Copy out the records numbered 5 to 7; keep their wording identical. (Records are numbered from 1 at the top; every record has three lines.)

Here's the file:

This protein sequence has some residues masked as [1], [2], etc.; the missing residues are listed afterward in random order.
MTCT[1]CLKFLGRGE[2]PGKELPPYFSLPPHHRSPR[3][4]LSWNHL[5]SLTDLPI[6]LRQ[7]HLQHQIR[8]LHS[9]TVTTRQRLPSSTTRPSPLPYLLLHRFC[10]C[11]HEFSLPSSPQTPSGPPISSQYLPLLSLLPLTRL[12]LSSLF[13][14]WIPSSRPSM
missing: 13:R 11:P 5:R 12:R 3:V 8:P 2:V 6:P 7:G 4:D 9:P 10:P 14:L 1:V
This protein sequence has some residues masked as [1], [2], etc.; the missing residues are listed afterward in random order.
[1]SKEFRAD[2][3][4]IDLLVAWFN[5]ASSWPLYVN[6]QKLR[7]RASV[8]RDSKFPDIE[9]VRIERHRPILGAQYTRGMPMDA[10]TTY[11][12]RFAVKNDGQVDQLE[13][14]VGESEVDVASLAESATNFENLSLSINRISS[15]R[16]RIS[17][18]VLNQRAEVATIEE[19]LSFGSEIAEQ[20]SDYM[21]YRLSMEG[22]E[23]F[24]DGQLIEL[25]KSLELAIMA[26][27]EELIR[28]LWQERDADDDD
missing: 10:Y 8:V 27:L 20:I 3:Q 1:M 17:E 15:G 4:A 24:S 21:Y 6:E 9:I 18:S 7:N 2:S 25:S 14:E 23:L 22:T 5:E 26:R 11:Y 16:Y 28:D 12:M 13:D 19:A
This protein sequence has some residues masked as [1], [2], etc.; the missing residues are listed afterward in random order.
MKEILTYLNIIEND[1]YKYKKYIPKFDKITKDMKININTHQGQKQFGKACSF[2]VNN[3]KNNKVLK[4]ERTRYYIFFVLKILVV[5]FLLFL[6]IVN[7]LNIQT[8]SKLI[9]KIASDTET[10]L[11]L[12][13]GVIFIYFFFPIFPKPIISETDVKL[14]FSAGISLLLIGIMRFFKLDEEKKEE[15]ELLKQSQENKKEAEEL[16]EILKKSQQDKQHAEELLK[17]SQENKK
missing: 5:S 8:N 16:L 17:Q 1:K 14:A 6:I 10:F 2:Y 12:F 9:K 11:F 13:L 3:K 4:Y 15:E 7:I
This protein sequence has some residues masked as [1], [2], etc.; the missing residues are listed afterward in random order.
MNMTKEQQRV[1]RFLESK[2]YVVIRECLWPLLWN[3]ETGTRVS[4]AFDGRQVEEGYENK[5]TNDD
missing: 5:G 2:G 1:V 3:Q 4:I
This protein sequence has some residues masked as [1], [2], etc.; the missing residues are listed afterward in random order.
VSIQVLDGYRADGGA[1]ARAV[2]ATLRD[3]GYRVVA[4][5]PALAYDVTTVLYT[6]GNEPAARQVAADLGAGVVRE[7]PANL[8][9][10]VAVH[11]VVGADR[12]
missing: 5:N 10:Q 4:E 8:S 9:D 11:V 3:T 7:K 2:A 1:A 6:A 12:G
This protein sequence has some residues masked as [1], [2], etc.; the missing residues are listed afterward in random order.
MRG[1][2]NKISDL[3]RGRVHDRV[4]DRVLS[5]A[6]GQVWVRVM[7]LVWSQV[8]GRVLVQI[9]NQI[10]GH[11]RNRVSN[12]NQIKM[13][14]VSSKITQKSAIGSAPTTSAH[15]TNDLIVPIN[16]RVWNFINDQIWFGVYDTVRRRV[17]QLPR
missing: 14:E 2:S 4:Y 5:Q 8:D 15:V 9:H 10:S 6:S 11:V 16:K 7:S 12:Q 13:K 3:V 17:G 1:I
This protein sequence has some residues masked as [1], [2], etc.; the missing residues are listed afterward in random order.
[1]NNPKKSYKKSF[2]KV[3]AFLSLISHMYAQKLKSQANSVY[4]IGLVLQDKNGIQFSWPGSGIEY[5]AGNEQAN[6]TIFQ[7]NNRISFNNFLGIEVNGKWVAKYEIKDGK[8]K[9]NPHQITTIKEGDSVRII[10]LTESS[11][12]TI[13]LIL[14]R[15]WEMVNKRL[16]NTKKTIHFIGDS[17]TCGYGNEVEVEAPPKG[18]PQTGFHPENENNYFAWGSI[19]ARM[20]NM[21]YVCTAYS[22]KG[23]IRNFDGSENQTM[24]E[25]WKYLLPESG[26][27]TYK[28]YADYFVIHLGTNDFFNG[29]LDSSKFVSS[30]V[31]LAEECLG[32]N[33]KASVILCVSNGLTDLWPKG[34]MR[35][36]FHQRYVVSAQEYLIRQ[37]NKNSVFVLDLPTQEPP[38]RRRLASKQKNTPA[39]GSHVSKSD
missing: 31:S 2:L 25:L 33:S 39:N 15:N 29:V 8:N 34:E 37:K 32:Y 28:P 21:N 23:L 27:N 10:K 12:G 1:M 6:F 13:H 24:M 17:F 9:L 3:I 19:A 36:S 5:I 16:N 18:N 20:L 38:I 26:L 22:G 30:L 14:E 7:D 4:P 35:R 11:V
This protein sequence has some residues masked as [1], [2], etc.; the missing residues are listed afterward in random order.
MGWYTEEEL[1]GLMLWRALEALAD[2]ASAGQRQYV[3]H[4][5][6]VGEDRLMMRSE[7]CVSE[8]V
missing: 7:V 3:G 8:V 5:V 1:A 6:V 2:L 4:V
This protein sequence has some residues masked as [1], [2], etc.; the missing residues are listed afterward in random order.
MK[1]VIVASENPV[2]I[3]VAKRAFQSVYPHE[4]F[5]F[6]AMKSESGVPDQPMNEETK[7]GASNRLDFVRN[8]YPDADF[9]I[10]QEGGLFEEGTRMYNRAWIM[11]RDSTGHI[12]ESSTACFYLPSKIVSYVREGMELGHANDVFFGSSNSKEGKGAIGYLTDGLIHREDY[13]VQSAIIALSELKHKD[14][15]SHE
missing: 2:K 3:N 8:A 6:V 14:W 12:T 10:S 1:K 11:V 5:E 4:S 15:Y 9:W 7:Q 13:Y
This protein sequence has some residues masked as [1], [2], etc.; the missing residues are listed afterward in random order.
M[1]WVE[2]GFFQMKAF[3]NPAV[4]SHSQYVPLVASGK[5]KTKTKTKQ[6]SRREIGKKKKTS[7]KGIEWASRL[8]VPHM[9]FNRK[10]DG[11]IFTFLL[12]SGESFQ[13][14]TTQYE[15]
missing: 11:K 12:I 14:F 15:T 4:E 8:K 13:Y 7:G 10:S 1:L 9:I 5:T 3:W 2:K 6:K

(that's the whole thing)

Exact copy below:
This protein sequence has some residues masked as [1], [2], etc.; the missing residues are listed afterward in random order.
VSIQVLDGYRADGGA[1]ARAV[2]ATLRD[3]GYRVVA[4][5]PALAYDVTTVLYT[6]GNEPAARQVAADLGAGVVRE[7]PANL[8][9][10]VAVH[11]VVGADR[12]
missing: 5:N 10:Q 4:E 8:S 9:D 11:V 3:T 7:K 2:A 1:A 6:A 12:G
This protein sequence has some residues masked as [1], [2], etc.; the missing residues are listed afterward in random order.
MRG[1][2]NKISDL[3]RGRVHDRV[4]DRVLS[5]A[6]GQVWVRVM[7]LVWSQV[8]GRVLVQI[9]NQI[10]GH[11]RNRVSN[12]NQIKM[13][14]VSSKITQKSAIGSAPTTSAH[15]TNDLIVPIN[16]RVWNFINDQIWFGVYDTVRRRV[17]QLPR
missing: 14:E 2:S 4:Y 5:Q 8:D 15:V 9:H 10:S 6:S 11:V 16:K 7:S 12:Q 13:K 3:V 17:G 1:I
This protein sequence has some residues masked as [1], [2], etc.; the missing residues are listed afterward in random order.
[1]NNPKKSYKKSF[2]KV[3]AFLSLISHMYAQKLKSQANSVY[4]IGLVLQDKNGIQFSWPGSGIEY[5]AGNEQAN[6]TIFQ[7]NNRISFNNFLGIEVNGKWVAKYEIKDGK[8]K[9]NPHQITTIKEGDSVRII[10]LTESS[11][12]TI[13]LIL[14]R[15]WEMVNKRL[16]NTKKTIHFIGDS[17]TCGYGNEVEVEAPPKG[18]PQTGFHPENENNYFAWGSI[19]ARM[20]NM[21]YVCTAYS[22]KG[23]IRNFDGSENQTM[24]E[25]WKYLLPESG[26][27]TYK[28]YADYFVIHLGTNDFFNG[29]LDSSKFVSS[30]V[31]LAEECLG[32]N[33]KASVILCVSNGLTDLWPKG[34]MR[35][36]FHQRYVVSAQEYLIRQ[37]NKNSVFVLDLPTQEPP[38]RRRLASKQKNTPA[39]GSHVSKSD
missing: 31:S 2:L 25:L 33:S 39:N 15:N 29:V 8:N 34:E 37:K 32:Y 28:P 21:N 23:L 27:N 10:K 12:G 1:M 6:F 13:H 24:M 17:F 9:L 3:I 19:A 36:S 5:I 16:N 18:N 20:L 38:I 26:L 22:G 30:L 14:E 7:D 4:P 35:R 11:V